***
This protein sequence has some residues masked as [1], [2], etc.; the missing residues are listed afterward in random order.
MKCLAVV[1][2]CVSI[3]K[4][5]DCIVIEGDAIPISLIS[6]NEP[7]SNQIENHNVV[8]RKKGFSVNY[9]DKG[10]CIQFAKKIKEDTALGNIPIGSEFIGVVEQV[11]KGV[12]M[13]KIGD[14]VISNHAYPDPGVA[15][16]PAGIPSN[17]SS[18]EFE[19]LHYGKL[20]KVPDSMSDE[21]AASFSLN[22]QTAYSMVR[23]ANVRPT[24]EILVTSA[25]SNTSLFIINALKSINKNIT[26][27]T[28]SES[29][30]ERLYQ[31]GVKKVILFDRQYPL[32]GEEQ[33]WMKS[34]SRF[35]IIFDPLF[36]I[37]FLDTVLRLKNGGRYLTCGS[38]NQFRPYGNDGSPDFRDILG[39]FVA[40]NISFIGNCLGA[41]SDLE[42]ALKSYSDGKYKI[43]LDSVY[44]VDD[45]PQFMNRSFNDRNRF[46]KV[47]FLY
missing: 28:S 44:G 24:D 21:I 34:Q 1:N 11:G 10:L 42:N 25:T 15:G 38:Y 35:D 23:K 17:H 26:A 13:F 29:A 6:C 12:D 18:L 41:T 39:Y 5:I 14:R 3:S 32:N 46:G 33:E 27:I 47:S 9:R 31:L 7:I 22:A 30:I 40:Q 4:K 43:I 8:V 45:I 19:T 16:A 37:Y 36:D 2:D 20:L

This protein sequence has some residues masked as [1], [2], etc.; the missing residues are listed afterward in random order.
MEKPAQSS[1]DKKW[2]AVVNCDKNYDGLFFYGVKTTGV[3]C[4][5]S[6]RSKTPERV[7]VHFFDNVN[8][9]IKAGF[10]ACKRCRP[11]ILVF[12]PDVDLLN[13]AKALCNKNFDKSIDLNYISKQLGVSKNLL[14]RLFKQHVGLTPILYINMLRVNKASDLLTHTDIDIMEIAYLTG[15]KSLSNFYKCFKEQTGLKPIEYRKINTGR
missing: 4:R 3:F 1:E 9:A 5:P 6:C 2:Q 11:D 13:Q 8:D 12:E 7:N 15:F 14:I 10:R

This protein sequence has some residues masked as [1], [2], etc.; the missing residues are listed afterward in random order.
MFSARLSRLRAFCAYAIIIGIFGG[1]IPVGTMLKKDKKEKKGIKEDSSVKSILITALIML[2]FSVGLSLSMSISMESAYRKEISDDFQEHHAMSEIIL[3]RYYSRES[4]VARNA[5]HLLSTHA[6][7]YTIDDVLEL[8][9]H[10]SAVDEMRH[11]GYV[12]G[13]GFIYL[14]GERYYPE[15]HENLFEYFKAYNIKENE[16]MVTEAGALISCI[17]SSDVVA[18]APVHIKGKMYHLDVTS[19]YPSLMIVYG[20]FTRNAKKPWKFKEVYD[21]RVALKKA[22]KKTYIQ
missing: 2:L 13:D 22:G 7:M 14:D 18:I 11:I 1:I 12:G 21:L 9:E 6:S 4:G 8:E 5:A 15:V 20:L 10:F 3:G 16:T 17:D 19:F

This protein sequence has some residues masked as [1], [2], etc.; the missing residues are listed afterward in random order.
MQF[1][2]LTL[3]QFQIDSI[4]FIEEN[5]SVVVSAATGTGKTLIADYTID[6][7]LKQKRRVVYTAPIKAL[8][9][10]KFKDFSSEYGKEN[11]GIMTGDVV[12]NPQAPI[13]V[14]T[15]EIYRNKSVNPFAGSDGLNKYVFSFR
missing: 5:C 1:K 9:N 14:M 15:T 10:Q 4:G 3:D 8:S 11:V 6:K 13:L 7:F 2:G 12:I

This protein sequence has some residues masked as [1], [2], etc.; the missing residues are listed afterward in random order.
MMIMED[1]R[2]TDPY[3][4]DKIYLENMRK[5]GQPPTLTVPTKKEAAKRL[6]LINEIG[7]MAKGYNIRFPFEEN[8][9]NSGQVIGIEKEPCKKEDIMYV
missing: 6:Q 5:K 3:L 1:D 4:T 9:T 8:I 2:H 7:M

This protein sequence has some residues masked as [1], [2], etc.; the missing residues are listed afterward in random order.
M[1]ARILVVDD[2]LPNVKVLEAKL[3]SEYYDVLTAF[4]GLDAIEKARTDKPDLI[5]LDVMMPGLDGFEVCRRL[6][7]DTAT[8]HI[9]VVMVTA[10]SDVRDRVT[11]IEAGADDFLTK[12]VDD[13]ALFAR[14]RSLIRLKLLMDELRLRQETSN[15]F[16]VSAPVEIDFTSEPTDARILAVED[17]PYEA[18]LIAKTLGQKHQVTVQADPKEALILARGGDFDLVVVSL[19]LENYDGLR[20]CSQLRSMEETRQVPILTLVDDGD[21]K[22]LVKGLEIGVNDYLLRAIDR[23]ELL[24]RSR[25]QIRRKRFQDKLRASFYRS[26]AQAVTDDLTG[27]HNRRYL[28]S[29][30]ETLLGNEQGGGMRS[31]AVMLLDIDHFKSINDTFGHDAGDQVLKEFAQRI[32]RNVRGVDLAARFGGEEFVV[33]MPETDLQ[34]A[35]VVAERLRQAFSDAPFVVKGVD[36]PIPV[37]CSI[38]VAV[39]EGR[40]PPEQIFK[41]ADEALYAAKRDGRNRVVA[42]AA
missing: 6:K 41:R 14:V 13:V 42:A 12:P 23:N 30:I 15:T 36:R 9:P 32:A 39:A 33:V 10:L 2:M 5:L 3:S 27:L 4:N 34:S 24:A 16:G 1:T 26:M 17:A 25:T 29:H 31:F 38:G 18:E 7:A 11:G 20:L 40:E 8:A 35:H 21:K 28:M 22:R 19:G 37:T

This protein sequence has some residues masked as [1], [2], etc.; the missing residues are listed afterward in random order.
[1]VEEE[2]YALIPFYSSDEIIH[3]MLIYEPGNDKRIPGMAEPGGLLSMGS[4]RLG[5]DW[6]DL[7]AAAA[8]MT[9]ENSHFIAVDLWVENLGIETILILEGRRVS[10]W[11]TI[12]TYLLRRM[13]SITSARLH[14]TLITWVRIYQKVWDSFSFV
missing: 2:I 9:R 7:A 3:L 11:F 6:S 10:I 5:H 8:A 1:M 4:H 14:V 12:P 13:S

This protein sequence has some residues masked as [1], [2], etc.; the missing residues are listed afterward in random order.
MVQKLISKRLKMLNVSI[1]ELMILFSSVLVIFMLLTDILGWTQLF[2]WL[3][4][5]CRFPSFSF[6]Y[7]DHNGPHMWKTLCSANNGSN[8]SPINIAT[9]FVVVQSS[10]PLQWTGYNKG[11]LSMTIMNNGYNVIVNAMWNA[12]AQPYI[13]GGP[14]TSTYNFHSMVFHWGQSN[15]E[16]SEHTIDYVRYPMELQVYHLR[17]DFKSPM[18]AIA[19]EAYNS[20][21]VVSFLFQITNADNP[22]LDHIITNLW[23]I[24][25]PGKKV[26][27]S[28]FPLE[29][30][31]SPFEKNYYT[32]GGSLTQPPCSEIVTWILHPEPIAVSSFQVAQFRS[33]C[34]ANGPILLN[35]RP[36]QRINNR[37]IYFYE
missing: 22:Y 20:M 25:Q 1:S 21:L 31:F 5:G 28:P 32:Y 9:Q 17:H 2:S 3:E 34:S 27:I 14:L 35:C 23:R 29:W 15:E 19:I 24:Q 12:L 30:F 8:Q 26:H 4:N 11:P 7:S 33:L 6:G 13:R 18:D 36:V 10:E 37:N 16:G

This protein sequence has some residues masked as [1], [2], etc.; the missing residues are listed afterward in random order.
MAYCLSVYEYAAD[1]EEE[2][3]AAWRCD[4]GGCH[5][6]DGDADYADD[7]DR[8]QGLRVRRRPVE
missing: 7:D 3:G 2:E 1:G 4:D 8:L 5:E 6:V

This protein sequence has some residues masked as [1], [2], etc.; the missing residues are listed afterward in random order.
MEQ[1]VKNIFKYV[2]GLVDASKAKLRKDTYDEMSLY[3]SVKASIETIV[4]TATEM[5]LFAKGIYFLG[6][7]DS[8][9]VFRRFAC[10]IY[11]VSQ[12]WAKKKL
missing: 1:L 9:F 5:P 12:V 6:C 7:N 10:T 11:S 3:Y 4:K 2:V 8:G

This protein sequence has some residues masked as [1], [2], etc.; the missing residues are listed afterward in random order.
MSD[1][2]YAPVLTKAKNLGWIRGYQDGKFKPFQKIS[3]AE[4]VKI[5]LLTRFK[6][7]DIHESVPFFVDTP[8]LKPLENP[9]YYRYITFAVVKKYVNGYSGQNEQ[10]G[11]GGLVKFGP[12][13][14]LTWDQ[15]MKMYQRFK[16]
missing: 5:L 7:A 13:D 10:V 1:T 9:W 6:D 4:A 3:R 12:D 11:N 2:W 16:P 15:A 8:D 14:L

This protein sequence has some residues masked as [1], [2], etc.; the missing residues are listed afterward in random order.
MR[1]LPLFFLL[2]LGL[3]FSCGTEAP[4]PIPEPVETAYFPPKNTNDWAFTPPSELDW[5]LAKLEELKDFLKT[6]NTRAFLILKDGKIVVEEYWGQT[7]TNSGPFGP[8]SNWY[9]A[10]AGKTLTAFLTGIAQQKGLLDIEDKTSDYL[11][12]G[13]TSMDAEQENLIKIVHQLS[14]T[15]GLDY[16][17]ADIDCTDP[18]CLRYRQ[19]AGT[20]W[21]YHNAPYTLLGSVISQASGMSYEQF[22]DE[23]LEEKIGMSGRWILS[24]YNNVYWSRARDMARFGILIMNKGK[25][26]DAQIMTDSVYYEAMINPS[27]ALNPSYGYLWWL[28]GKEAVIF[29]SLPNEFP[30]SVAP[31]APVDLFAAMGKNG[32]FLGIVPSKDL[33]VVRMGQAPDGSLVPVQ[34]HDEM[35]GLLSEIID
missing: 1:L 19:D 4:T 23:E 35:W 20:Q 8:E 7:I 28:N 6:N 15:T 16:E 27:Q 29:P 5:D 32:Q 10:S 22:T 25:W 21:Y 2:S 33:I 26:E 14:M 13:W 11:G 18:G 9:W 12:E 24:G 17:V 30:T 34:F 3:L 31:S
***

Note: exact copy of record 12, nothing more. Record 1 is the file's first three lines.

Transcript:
This protein sequence has some residues masked as [1], [2], etc.; the missing residues are listed afterward in random order.
MR[1]LPLFFLL[2]LGL[3]FSCGTEAP[4]PIPEPVETAYFPPKNTNDWAFTPPSELDW[5]LAKLEELKDFLKT[6]NTRAFLILKDGKIVVEEYWGQT[7]TNSGPFGP[8]SNWY[9]A[10]AGKTLTAFLTGIAQQKGLLDIEDKTSDYL[11][12]G[13]TSMDAEQENLIKIVHQLS[14]T[15]GLDY[16][17]ADIDCTDP[18]CLRYRQ[19]AGT[20]W[21]YHNAPYTLLGSVISQASGMSYEQF[22]DE[23]LEEKIGMSGRWILS[24]YNNVYWSRARDMARFGILIMNKGK[25][26]DAQIMTDSVYYEAMINPS[27]ALNPSYGYLWWL[28]GKEAVIF[29]SLPNEFP[30]SVAP[31]APVDLFAAMGKNG[32]FLGIVPSKDL[33]VVRMGQAPDGSLVPVQ[34]HDEM[35]GLLSEIID
missing: 1:L 19:D 4:T 23:E 35:W 20:Q 8:E 7:I 28:N 6:N 15:T 16:E 27:Q 29:P 5:D 32:Q 10:S 22:T 25:W 21:Y 2:S 33:I 26:E 14:M 13:W 11:G 18:G 9:W 12:E 24:G 17:V 30:T 34:F 3:L 31:S